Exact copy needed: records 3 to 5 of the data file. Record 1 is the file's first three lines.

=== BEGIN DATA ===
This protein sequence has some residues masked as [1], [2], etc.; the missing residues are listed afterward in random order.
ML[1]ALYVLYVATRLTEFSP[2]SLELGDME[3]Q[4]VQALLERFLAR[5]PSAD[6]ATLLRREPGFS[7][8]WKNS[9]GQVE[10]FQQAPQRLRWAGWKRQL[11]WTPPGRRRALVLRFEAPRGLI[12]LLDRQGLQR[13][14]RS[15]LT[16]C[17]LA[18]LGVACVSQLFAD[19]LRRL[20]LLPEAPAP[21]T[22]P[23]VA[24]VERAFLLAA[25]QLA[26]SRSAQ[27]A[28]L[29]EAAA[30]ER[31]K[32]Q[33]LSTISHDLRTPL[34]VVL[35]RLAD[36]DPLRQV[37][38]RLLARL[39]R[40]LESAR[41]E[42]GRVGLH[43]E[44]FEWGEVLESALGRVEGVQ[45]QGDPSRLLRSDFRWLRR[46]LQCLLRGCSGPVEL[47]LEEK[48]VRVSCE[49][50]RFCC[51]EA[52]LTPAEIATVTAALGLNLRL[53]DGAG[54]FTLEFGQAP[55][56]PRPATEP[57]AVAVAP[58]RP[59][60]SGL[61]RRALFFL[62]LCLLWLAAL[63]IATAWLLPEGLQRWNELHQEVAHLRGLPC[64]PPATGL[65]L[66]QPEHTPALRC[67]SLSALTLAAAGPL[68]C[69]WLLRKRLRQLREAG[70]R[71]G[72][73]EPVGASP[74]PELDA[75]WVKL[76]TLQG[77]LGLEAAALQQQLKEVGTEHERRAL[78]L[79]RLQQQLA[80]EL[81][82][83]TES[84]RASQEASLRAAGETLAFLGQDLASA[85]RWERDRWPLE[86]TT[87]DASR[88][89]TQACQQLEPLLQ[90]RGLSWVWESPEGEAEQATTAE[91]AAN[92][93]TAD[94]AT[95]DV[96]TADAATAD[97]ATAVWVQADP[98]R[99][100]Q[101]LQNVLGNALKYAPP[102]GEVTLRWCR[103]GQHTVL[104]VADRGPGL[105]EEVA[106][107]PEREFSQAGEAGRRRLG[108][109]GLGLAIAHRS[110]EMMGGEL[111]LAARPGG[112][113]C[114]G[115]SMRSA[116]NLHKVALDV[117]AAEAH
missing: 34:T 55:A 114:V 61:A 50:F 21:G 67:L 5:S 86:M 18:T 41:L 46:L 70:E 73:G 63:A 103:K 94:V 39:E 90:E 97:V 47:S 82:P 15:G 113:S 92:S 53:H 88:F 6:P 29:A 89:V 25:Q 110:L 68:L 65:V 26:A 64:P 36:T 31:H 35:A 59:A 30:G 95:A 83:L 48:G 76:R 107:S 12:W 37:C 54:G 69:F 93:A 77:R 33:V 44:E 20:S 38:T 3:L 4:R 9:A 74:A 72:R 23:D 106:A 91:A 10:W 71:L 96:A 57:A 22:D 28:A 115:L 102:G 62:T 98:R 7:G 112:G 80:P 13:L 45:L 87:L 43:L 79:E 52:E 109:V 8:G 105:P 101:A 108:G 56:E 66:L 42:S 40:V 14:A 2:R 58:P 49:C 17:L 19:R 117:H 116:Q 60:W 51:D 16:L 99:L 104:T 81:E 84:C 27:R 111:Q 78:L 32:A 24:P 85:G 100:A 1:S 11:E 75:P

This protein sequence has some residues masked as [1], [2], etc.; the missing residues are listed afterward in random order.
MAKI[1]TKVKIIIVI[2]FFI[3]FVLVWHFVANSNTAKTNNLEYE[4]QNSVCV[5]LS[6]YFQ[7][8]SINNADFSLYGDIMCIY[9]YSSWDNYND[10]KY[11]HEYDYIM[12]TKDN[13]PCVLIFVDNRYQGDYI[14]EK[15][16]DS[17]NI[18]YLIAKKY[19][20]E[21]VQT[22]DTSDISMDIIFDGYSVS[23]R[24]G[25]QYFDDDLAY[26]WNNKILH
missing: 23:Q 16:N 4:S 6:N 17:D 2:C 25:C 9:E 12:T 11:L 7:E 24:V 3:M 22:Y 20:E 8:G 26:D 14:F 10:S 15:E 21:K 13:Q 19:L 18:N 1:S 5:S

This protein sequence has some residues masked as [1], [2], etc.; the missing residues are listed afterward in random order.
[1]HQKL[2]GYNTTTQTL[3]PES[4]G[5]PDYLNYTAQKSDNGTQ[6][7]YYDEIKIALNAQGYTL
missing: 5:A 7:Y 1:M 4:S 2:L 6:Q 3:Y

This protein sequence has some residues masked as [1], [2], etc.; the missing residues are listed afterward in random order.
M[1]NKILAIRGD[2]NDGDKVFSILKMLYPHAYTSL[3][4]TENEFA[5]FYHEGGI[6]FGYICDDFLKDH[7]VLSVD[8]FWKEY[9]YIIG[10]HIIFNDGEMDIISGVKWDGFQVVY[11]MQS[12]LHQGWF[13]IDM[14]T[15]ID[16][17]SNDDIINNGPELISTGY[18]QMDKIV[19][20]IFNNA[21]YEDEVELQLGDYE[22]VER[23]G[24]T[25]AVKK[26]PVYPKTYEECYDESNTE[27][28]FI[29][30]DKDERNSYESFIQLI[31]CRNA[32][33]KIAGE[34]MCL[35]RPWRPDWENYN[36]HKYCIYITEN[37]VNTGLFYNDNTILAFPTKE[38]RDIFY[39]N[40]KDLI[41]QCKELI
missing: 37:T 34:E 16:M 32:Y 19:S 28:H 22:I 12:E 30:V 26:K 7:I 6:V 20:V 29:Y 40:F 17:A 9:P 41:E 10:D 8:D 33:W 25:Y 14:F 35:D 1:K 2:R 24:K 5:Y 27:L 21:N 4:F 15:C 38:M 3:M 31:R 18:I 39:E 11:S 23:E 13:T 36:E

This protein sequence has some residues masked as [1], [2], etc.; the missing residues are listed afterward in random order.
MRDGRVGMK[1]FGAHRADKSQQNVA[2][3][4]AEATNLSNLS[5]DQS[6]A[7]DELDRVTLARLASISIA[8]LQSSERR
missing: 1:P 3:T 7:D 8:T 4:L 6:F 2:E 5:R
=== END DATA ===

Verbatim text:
This protein sequence has some residues masked as [1], [2], etc.; the missing residues are listed afterward in random order.
[1]HQKL[2]GYNTTTQTL[3]PES[4]G[5]PDYLNYTAQKSDNGTQ[6][7]YYDEIKIALNAQGYTL
missing: 5:A 7:Y 1:M 4:S 2:L 6:Q 3:Y

This protein sequence has some residues masked as [1], [2], etc.; the missing residues are listed afterward in random order.
M[1]NKILAIRGD[2]NDGDKVFSILKMLYPHAYTSL[3][4]TENEFA[5]FYHEGGI[6]FGYICDDFLKDH[7]VLSVD[8]FWKEY[9]YIIG[10]HIIFNDGEMDIISGVKWDGFQVVY[11]MQS[12]LHQGWF[13]IDM[14]T[15]ID[16][17]SNDDIINNGPELISTGY[18]QMDKIV[19][20]IFNNA[21]YEDEVELQLGDYE[22]VER[23]G[24]T[25]AVKK[26]PVYPKTYEECYDESNTE[27][28]FI[29][30]DKDERNSYESFIQLI[31]CRNA[32][33]KIAGE[34]MCL[35]RPWRPDWENYN[36]HKYCIYITEN[37]VNTGLFYNDNTILAFPTKE[38]RDIFY[39]N[40]KDLI[41]QCKELI
missing: 37:T 34:E 16:M 32:Y 19:S 28:H 22:I 12:E 30:V 26:K 7:I 6:V 20:V 29:Y 40:F 17:A 9:P 41:E 10:D 8:D 33:W 25:Y 14:F 35:D 1:K 2:R 24:K 5:Y 27:L 21:N 4:F 15:C 38:M 3:M 31:R 18:I 39:E 11:S 23:E 13:T 36:E

This protein sequence has some residues masked as [1], [2], etc.; the missing residues are listed afterward in random order.
MRDGRVGMK[1]FGAHRADKSQQNVA[2][3][4]AEATNLSNLS[5]DQS[6]A[7]DELDRVTLARLASISIA[8]LQSSERR
missing: 1:P 3:T 7:D 8:T 4:L 6:F 2:E 5:R